Scary headlines about the increased risk of cancer always garner a lot of hits on news sites. This is especially so when that cancer could result from everyday foods, activities, or devices, and social media is a more than willing accomplice in furthering the dissemination of this nonsense.
Flying cars, hoverboards, jetpacks, time travel – these are just a few of the outlandish predictions of sci-fi authors that are entertaining as thought experiments, but which have no real chance of ever actually being feasibly deployed in society on a large scale, let alone mass-produced and dominating our lives, as in the dystopian visions of the near future that this genre churns out by the thousands claims.
Health fads are a fascinating thing, not unlike shooting stars in many respects. They appear all of a sudden seemingly out of nowhere, burn brightly for only a short moment, then disappear just as quickly as they came.
Animal rights and conservation would seem to be two issues that go hand-in-hand, but that all depends on what your definition of conservation is, and whether or not you actually value animal rights more than just in name.
What’s in a name? Quite a lot apparently, as it defines the very meaning given to concepts that we need to represent, interact with and think about the world. Is it fair then, that big industries and companies can determine how words are used, claiming exclusive rights over their usage and even owning them?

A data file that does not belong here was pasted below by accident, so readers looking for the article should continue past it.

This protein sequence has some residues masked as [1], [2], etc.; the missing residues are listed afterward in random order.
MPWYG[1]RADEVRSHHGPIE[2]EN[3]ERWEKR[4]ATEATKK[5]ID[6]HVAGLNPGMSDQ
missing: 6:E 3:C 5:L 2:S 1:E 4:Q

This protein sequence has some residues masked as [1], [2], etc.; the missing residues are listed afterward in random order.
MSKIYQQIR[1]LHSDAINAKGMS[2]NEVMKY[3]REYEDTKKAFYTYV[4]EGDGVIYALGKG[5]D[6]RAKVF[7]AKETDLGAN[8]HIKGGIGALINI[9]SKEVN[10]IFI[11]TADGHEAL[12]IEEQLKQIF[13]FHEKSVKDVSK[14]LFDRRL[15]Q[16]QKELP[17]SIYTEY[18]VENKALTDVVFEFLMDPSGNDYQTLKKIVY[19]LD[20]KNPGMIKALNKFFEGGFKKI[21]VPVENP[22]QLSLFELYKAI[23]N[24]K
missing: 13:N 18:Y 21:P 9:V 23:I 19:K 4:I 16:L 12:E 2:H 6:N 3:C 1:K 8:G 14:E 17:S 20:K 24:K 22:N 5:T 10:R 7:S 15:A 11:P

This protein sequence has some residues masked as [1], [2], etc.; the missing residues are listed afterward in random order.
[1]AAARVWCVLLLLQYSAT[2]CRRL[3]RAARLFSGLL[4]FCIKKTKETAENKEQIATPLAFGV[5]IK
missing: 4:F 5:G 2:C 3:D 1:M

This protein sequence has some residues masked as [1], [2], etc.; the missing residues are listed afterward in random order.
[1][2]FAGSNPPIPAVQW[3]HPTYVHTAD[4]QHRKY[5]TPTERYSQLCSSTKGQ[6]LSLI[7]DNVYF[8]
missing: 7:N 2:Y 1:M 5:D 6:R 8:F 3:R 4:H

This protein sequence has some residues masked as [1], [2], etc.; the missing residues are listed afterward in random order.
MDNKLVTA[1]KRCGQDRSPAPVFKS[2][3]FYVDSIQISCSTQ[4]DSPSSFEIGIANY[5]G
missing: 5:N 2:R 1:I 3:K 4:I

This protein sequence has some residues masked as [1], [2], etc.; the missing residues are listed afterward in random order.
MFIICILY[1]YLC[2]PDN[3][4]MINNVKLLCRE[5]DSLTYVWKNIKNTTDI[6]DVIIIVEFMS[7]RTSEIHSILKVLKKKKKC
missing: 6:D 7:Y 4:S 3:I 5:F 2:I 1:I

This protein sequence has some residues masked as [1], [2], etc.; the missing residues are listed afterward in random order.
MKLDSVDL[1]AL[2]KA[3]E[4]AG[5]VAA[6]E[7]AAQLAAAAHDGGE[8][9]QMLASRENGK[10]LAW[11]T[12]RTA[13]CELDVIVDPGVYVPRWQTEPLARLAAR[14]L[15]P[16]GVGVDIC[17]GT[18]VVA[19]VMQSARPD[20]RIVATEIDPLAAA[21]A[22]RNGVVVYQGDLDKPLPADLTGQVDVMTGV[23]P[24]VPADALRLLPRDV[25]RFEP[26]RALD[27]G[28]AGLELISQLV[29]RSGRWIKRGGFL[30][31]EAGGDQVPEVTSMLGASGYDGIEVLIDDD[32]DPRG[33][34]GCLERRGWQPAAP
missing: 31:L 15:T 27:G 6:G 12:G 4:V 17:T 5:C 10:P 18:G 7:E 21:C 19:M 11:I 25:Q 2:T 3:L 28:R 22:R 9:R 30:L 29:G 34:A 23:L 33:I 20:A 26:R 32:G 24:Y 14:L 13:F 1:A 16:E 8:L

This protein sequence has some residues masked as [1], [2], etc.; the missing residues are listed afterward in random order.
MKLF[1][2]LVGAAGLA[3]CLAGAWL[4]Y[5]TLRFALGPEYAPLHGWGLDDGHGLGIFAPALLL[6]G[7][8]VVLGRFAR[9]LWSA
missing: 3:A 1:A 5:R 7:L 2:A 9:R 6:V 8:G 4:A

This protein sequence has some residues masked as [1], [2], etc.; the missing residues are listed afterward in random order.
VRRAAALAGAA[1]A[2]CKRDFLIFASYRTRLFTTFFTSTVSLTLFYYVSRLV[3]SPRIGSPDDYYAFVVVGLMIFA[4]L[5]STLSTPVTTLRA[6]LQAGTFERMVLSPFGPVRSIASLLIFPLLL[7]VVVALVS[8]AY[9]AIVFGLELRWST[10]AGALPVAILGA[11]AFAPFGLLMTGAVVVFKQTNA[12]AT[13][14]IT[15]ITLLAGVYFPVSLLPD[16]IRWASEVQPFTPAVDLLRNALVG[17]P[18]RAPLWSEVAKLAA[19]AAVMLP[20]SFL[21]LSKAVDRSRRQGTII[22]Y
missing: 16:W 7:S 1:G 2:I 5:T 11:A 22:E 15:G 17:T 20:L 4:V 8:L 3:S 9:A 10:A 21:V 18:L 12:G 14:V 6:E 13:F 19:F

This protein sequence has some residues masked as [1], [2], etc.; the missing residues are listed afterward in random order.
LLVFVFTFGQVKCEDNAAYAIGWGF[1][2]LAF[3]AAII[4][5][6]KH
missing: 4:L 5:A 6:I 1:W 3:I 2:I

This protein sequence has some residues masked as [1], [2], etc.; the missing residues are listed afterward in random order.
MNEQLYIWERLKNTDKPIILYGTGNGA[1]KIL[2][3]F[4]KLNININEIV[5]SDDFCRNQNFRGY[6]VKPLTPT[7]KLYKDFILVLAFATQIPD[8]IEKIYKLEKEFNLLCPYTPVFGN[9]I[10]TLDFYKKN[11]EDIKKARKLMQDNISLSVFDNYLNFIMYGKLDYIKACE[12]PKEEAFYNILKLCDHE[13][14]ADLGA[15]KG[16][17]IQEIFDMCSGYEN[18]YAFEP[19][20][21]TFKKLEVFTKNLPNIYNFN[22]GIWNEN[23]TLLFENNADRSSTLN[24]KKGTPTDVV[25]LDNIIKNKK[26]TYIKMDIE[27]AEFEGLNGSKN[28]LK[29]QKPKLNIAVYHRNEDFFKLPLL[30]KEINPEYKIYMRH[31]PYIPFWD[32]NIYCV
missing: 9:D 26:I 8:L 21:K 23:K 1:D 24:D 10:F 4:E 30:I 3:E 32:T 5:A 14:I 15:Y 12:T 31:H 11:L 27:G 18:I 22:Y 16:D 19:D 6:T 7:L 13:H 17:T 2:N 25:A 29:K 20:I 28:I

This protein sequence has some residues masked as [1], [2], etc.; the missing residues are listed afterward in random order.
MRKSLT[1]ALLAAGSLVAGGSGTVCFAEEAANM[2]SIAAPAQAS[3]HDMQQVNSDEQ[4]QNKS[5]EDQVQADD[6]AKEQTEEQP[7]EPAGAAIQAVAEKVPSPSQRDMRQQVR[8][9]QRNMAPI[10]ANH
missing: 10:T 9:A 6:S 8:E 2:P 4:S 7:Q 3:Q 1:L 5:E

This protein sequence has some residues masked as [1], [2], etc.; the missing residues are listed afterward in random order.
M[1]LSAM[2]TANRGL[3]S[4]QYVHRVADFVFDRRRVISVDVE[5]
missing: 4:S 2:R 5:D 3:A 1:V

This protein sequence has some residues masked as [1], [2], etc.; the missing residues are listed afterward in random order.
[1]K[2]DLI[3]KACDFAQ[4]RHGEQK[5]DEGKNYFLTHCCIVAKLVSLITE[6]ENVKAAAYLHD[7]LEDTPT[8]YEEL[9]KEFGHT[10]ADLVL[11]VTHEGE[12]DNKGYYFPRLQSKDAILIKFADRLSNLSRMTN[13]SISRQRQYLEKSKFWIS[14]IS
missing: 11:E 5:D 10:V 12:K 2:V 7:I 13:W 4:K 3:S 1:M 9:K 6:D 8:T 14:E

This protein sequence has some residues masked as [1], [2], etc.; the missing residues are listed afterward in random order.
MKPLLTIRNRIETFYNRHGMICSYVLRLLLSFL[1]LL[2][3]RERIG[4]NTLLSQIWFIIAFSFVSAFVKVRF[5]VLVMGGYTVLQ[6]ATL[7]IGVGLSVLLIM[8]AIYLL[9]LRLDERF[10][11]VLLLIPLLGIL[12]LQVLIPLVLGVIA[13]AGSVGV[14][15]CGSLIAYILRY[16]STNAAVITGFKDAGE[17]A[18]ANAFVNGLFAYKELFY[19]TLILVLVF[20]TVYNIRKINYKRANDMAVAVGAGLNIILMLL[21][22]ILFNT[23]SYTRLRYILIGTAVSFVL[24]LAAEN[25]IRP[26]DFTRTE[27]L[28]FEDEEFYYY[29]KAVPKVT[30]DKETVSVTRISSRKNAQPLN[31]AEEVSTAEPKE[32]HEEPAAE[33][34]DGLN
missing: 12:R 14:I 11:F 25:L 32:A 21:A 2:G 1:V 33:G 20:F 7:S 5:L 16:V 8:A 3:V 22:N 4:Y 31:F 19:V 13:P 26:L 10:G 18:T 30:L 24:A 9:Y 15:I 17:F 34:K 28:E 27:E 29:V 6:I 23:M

No, plastic is not fantastic, and if you haven’t woken up to this fact yet, you are in for a rude shock. Despite the fashionable trend towards banning single-use plastics in some cities around the world, and the somewhat Quixotic efforts at recycling, the reality is that all these amount to just a tiny drop in the ocean, because we are generating a tsunami of plastic every day.
Could English (the language) and the leaving of the English (the people) unite the rest of Europe under a common tongue? This is the somewhat radical, and perhaps only slightly tongue-in-cheek, implication suggested by The Economist in this article.
Out of respect for the dead, it is worth sparing a thought for the dreadful fate suffered by so many poor students and normal citizens peacefully protesting for their rights and for freedom and democracy 30 years ago when they were shot and run over by tanks of their own government’s army.
How is it even possible to be an antivaxxer in the 21st Century? This is a question you will not be able to answer simply, or even in a way that consistently covers all of the reasons for all of the members of this misinformed group. Instead, take the steps outlined in the articles below, and you might be able to talk some sense into people that appear to believe in nonsense.
As a response to the series of articles where we looked at the need for healthy, rational scepticism when it comes to the motivations of researchers, their funding, and the implications of research results that we read about in the news, it is now time to take a look at the complete opposite end of the spectrum, and what happens when scepticism becomes ignorance.